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    BYZANTINE PERIOD  
The Byzantine Empire was the predominantly Greek-speaking continuation of the eastern half of the Roman Empire during Late Antiquity and the Middle Ages. Its capital city was Constantinople (modern-day Istanbul), originally known as Byzantium. Often...
 
 
332 - 363
  Julian the Apostate, Roman Emperor  
The emperor Flavius Claudius Julianus reigned from 360 to 26 June 363, when he was killed fighting against the Persians. Despite his short rule, his emperorship was pivotal in the development of the history of the later Roman empire. Julian was the l...
 
 
337 - 397
  Saint Ambrose, Bishop of Milan  
Aurelius Ambrosius, better known in English as Saint Ambrose, was a bishop of Milan who became one of the most influential ecclesiastical figures of the 4th century. He was one of the four original doctors of the Church. According to legend, Ambrose...
 
 
347 - 395
  Theodosius the Great, Roman Emperor  
Theodosius also called Theodosius I and Theodosius the Great, was Roman Emperor from 379 to 395. Reuniting the eastern and western portions of the empire, Theodosius was the last emperor of both the Eastern and Western Roman Empire. After his death,...
 
 
347 - 420
  Saint Jerome, Latin Bible Translation  
Saint Jerome was an Illyrian Latin Christian priest, confessor, theologian and historian, who also became a Doctor of the Church. He was the son of Eusebius, of the city of Stridon, on the border of Dalmatia and Pannonia. He is best known for his tra...
 
 
354 - 430
  Saint Augustine, Bishop of Hippo  
He was named the Christian bishop of Hippo (Annaba, Algeria) in 396, and devoted the remaining decades of his life to the formation of an ascetic religious community. Augustine argued against the skeptics that genuine human knowledge can be establish...
 
 
380 - 461
  Pope Leo I, The Great  
Pope Leo I or Leo the Great, was pope of the Roman Catholic Church from September 29, 440 to November 10, 461. He was a Roman aristocrat and the first Pope of the Roman Catholic Church to whom the title "the Great" was attached. He is perhaps best kn...
 
 
387 - 493
  Saint Patrick, Patron of Ireland  
Saint Patrick was a Romano-Briton and Christian missionary, who is the most generally recognised patron saint of Ireland (although Brigid of Kildare and Columba are also formally patron saints). Two authentic letters from him survive, from which come...
 
    Nazca Lines, Peru  
The Nazca Lines are a series of ancient geoglyphs located in the Nazca Desert of Peru. They have been designated a UNESCO World Heritage Site. The high, arid plateau stretches more than 80 kilometres (50 mi) between the towns of Nazca and Palpa on...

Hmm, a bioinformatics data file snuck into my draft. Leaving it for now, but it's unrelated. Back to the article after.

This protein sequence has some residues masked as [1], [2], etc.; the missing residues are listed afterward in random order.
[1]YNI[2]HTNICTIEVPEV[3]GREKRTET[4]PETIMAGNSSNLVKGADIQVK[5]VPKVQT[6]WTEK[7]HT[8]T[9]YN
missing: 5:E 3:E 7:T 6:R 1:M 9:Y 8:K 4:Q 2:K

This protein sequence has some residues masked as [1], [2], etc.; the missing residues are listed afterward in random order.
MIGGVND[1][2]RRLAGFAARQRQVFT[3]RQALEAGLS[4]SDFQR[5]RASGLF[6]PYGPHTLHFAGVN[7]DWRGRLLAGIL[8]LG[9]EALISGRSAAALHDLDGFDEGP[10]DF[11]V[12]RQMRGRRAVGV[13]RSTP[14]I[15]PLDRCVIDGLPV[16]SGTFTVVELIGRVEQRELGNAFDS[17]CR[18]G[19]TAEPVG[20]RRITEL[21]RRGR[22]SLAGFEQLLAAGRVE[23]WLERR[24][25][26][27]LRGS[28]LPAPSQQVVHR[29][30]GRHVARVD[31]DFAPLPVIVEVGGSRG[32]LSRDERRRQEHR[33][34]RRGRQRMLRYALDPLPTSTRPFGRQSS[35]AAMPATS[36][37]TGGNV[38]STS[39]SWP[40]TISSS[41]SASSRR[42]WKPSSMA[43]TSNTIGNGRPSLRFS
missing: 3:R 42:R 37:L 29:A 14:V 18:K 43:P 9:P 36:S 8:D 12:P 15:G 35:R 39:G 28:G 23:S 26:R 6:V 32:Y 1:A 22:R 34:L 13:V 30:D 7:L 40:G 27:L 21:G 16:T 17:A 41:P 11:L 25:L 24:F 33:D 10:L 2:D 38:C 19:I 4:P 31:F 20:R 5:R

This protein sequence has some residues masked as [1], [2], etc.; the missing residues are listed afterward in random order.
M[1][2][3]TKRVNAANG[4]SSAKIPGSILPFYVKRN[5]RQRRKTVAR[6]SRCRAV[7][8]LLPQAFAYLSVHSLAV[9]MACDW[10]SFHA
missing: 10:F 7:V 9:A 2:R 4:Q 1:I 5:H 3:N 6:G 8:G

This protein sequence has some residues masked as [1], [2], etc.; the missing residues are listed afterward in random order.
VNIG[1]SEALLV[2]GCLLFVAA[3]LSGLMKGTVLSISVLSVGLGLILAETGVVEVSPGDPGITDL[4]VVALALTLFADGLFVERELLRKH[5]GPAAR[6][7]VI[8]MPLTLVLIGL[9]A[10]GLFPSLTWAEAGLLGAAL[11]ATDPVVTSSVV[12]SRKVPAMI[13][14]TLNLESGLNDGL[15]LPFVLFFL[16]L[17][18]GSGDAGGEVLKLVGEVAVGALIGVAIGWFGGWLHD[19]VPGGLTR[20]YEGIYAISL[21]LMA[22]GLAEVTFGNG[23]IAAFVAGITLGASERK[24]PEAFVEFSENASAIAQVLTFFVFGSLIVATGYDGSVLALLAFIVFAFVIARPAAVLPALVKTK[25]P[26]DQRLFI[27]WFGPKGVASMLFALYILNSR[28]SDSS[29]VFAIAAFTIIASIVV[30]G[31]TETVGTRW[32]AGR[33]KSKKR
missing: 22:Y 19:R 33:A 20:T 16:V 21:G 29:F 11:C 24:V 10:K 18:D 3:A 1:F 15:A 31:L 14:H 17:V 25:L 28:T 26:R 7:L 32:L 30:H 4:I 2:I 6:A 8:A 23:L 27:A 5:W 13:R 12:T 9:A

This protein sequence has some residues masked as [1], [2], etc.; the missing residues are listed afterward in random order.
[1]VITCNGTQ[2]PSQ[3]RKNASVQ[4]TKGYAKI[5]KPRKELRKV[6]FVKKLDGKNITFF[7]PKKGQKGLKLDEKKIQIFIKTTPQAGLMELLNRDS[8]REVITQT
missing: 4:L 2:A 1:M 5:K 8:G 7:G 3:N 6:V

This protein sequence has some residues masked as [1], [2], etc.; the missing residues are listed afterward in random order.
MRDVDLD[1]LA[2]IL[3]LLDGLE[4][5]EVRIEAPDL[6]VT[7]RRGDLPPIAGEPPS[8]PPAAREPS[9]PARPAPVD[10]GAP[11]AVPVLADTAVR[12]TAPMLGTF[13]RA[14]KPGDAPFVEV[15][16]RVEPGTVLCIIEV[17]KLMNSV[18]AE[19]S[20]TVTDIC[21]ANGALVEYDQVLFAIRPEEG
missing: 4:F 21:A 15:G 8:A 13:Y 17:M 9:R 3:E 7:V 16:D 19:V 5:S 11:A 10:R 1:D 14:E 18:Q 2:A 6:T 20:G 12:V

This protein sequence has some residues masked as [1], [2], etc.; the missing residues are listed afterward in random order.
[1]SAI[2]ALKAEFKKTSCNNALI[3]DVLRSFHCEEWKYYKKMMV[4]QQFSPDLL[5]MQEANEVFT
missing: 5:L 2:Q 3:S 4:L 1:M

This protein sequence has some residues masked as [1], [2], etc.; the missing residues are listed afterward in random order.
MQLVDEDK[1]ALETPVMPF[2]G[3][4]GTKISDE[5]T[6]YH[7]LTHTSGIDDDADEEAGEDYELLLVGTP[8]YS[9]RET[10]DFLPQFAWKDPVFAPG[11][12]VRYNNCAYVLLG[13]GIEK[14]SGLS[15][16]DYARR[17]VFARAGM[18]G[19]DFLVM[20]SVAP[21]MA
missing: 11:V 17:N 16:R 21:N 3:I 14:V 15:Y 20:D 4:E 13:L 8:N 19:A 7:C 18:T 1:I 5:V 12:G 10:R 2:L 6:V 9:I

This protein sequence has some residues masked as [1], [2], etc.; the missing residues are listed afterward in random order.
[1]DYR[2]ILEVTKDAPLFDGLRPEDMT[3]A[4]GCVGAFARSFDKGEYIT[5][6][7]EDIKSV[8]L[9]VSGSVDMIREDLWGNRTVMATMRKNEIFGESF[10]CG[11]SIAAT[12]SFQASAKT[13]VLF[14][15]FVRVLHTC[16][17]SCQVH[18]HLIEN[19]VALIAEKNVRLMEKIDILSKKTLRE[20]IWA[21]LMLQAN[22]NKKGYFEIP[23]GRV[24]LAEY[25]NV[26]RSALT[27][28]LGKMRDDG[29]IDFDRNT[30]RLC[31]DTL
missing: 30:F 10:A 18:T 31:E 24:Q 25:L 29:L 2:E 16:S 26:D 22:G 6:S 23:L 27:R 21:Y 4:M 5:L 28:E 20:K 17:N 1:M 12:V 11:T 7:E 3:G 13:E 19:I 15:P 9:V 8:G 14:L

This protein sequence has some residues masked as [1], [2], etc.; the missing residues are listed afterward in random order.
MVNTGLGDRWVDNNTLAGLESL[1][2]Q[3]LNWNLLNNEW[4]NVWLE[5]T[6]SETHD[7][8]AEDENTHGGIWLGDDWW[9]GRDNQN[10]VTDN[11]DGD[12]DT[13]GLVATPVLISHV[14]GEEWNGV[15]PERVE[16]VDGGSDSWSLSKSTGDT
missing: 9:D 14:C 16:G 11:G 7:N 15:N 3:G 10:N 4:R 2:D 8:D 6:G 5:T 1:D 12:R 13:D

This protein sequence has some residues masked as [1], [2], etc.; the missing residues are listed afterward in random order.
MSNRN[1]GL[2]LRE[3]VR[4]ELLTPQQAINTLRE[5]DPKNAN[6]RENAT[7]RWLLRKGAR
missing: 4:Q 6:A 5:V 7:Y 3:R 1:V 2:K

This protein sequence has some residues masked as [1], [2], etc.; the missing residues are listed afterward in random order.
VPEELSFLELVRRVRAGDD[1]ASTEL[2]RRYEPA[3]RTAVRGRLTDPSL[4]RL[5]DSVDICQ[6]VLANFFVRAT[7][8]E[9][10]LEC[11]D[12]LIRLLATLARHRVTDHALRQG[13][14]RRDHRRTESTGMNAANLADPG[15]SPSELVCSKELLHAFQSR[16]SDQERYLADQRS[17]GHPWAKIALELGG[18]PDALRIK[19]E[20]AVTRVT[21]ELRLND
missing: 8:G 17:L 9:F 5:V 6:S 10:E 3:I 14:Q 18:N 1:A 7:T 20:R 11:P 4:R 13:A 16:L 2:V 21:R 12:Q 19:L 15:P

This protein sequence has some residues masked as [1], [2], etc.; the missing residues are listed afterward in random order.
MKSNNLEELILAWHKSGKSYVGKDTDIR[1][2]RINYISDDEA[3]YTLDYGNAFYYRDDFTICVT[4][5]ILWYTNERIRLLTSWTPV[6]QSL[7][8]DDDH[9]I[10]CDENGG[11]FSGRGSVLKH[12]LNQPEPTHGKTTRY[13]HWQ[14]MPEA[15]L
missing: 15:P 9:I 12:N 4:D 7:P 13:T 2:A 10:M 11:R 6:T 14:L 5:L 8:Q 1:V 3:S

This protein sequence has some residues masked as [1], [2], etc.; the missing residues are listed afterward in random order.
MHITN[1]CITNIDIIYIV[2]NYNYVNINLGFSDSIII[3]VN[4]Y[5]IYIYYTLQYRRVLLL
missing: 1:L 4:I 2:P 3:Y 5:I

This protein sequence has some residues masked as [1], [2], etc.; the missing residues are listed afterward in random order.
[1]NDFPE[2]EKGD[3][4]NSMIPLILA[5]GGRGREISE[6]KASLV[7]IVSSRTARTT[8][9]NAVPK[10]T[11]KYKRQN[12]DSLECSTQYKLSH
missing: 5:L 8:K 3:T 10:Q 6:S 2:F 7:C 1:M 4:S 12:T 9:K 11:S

Confessions, Saint Augustine  
In his own day the dominant personality of the Western Church, Augustine of Hippo today stands as perhaps the greatest thinker of Christian antiquity, and his Confessions is one of the great works of Western literature. In this intensely personal nar...
 
 
401 - 474
  Leo I the Thracian, Byzantine Emperor  
Flavius Valerius Leo (40118 January 474), known in English as Leo the Thracian or Leo I, was a Byzantine Emperor who ruled from 457 to 474. He was known as Magnus Thrax (the "Great Thracian") by his supporters, and Macellus ("the Butcher") by his en...
 
 
406 - 453
  Attila, King of the Huns  
Attila the Hun was the Emperor of the Huns from 434 until his death in 453. He was leader of the Hunnic Empire which stretched from Germany to the Ural River and from the River Danube to the Baltic Sea. During his rule, he was one of the most fearsom...
 
 
413 - 418
  City of God, St. Augustine  
Augustine's City of God, a monumental work of religious lore, philosophy, and history, was written as a kind of literary tombstone for Roman culture. After the sack of Rome, Augustine wrote this book to anatomize the corruption of Romans' pursuit of...
 
 
420 - 453
  The Huns  
The event which, more than any other, presaged the fall of the Roman Empire was the arrival of a group of the Huns in Eastern Europe, forcing many Germanic peoples to migrate southwards and westwards and setting off a chain reaction which could only...
 
 
433 - 493
  Odoacer, 1st Barbarian King of Italy  
Flavius Odoacer, was a soldier, who in 476 became the first King of Italy (476493). His reign is commonly seen as marking the end of the Western Roman Empire. Though the real power in Italy was in his hands, he represented himself as the client of J...
 
       
 
         
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